Easter is a good time to look at the impact of palm oil on the environment, and how, we as consumers can think about how we can consider how our choices can benefit the rainforests and wildlife that suffer as a result of unsustainable industry practise.
We do not call for an all out boycott of palm oil, rather an industry that is better regulated and does not devastate virgin rainforest.
It’s especially important to tigers and their prey, whose wild populations cannot thrive in oil palm plantations.
In the last 10 years palm oil production has more than doubled.
More than 50 million metric tons of palm oil are produced every year.
A typical consumer goes through about 6kg of palm oil a year.
1.5 million hectares of land have been approved for palm oil development in Liberia, Cameroon and Gabon alone.
50% of packaged products on supermarket shelves contain palm oil.
Over 85%of the world’s palm oil is produced by Indonesia and Malaysia.
There is evidence that oil palm was being cultivated around 5000 years ago in West Africa. There is further evidence to show it was used by the Egyptians, suggesting Palm oil as a traded commodity even then.
In the 1800s, driven by a need from the Industrial Revolution, palm oil was first imported into Europe.
In the early 1900s brands such as Unilever first started using palm oil in their hygiene and cosmetic manufacturing process.
Though the oil palm is indigenous to Africa, over 90% of global production now happens right across Indonesia and Malaysia.
It’s not just big business that profits from palm oil, small land holders account for around 40% of exports. This makes it one of the major employers in South East Asia.
It’s a very efficient crop. 50% of the ripe fruit is oil and uses 5/10 x LESS land than comparable crops like soy.
It is perfect for cooking and food products as it is light, and flavourless and can be used for a number of purposes, in a variety of forms. It has a particularly high resistance to oxidisation, which in lay terms means it has a long shelf life and makes it ideal for those living in hot climates.
It is not just useful in food production, it is used in the manufacture of soaps and detergents and in the production of greases, lubricants and candles. More recently, the biofuels market has provided a significant new non-food use for palm oil where it is used as the feedstock for the production of biodiesel and as an alternative to mineral oils for use in power stations.
The fatty acid derivatives and extracts of palm oil are used in the production of bactericides, cosmetics, pharmaceuticals and water-treatment products.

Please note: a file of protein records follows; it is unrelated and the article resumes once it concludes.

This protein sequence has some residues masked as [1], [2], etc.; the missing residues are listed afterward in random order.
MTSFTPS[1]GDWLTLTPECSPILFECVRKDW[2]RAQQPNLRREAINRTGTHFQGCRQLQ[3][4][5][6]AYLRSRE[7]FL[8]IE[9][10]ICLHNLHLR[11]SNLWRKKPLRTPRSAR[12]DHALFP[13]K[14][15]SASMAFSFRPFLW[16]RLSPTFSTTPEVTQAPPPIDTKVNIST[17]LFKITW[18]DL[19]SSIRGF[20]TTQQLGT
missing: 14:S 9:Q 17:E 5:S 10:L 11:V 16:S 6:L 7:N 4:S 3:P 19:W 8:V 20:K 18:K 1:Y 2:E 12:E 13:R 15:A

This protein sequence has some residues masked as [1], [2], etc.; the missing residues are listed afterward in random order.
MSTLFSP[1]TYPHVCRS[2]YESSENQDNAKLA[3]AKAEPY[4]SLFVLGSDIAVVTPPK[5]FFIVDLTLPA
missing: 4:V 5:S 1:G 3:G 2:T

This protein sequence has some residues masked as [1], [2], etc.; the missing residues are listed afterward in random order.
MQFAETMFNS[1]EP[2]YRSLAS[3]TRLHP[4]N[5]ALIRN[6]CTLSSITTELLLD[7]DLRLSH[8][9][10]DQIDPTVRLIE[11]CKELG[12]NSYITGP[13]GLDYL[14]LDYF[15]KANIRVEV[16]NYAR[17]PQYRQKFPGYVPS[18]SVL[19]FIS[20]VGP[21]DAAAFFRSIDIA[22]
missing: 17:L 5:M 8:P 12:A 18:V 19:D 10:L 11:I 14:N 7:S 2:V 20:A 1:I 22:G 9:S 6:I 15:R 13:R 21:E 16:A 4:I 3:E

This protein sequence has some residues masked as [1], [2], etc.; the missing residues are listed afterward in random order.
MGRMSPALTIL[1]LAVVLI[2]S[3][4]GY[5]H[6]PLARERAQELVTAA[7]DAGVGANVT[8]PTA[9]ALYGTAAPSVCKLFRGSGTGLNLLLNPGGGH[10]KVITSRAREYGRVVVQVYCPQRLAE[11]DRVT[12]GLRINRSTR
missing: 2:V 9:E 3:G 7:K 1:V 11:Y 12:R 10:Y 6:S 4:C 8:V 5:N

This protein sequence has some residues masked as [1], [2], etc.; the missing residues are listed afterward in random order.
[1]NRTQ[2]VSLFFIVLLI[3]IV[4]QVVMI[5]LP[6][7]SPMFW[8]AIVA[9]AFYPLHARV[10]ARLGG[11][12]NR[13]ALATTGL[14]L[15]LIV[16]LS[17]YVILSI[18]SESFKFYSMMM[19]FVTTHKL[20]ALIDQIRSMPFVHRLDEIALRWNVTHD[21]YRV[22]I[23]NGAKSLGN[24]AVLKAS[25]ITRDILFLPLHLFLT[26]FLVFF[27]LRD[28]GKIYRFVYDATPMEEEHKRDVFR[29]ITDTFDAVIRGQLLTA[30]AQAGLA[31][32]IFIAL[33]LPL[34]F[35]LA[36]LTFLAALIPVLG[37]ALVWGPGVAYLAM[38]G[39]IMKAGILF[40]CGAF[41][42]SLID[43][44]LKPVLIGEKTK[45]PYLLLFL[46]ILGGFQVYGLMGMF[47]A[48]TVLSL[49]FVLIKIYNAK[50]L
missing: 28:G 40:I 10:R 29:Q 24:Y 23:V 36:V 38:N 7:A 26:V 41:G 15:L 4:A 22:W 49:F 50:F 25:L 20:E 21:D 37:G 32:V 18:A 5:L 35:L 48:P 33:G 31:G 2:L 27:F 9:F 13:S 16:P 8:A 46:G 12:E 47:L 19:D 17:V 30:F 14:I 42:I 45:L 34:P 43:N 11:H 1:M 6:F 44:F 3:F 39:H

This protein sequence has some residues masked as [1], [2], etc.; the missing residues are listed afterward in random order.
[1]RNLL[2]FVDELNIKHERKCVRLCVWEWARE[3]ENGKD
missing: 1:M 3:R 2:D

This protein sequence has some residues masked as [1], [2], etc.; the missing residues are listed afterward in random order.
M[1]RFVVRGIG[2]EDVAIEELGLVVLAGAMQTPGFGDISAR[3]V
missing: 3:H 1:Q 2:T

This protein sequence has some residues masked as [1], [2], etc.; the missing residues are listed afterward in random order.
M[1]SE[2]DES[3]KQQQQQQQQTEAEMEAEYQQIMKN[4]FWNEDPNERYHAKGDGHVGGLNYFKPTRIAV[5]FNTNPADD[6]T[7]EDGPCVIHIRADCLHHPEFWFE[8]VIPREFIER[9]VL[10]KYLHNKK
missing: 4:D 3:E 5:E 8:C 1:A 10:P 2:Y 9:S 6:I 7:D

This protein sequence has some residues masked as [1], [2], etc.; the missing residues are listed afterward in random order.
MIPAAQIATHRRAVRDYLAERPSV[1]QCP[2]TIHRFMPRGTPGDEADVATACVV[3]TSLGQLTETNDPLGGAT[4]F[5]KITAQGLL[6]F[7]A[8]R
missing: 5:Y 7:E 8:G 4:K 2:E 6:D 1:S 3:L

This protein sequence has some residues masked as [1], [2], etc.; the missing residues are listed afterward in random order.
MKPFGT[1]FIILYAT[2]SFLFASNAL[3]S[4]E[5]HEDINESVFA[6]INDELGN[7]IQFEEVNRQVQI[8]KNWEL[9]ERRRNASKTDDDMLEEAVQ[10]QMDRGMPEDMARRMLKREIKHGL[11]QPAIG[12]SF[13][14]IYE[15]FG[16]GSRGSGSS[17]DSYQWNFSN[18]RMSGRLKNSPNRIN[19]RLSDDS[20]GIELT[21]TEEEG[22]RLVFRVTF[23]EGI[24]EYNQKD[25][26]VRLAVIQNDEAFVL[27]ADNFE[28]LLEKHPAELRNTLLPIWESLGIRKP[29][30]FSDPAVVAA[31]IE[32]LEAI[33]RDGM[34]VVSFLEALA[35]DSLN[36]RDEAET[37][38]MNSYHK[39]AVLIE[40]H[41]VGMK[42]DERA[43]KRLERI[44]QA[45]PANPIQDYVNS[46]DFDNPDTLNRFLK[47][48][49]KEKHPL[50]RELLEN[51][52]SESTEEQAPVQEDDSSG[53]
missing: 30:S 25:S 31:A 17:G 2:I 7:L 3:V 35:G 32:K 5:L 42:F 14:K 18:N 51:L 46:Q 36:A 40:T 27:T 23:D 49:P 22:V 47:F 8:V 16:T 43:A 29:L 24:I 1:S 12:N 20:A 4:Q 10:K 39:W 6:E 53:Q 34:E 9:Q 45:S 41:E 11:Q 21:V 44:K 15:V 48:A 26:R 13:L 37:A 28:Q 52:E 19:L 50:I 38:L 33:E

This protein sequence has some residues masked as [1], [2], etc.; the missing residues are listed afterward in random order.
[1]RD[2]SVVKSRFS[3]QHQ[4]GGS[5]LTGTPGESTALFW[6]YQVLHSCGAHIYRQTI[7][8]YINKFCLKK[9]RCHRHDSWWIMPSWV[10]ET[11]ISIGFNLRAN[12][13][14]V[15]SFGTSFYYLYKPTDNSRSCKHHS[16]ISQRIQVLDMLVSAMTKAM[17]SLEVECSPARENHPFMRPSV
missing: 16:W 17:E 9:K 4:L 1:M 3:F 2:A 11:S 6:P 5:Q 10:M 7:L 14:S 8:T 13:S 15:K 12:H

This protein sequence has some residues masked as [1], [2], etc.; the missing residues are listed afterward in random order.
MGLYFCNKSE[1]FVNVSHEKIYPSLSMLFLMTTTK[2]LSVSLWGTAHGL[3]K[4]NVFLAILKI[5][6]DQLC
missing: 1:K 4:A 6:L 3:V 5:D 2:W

In a word, deforestation.
Palm oil concessions (both of small and large landholders) have been getting away with unsustainable agricultural practises over the last decade.
“Slash and burn” has been the typical technique of clearing rainforest in order to make way for plantations. In Sumatra, there is a huge problem with this method. Much of the forest lies on peat heavy land, so fires burn uncontrollably, not just at land level, but underground where high levels of carbon ensure that fires are nigh on impossible to extinguish.
Annually, this causes a horrific haze, toxic smog that annually causes humanitarian issues as far as Singapore, where citizens are now realising the deadly effects of this unsustainable farming culture.
To protect the environment and save precious biodiversity we want no more clearing of peat land or building on sites of high conservation value. While many companies have pledged zero deforestation along their supply chain, major organisations such as PEPSICO have consistently failed to live up to their promises to do so (see Rainforest Action Network or Greenpeace to find latest information and petitions to the worst offenders).
We as consumers do have the power to force change. We have the buying power. We answer with our wallets and our voices. While it requires you as a consumer to research the products you buy – it is worth the small amount of time and effort it takes to read into a company’s history. Opting to only use sustainably sourced palm oil may be a bit of a pain – but for the sake of our planet it is a worthwhile investment.
I have attended a number of symposiums run by the RSPO (the Roundtable on Sustainable Palm Oil) where we had the opportunity to talk to both producers and manufacturers, who have cited that their only incentive for becoming sustainable is consumer demand. This is especially true in small scale producers who feel the financial impact of moving to a transparent and sustainable supply chain.
If the population continues to grow, so will our need for more oil. If we don’t act now we could cause irreversible damage to the planet.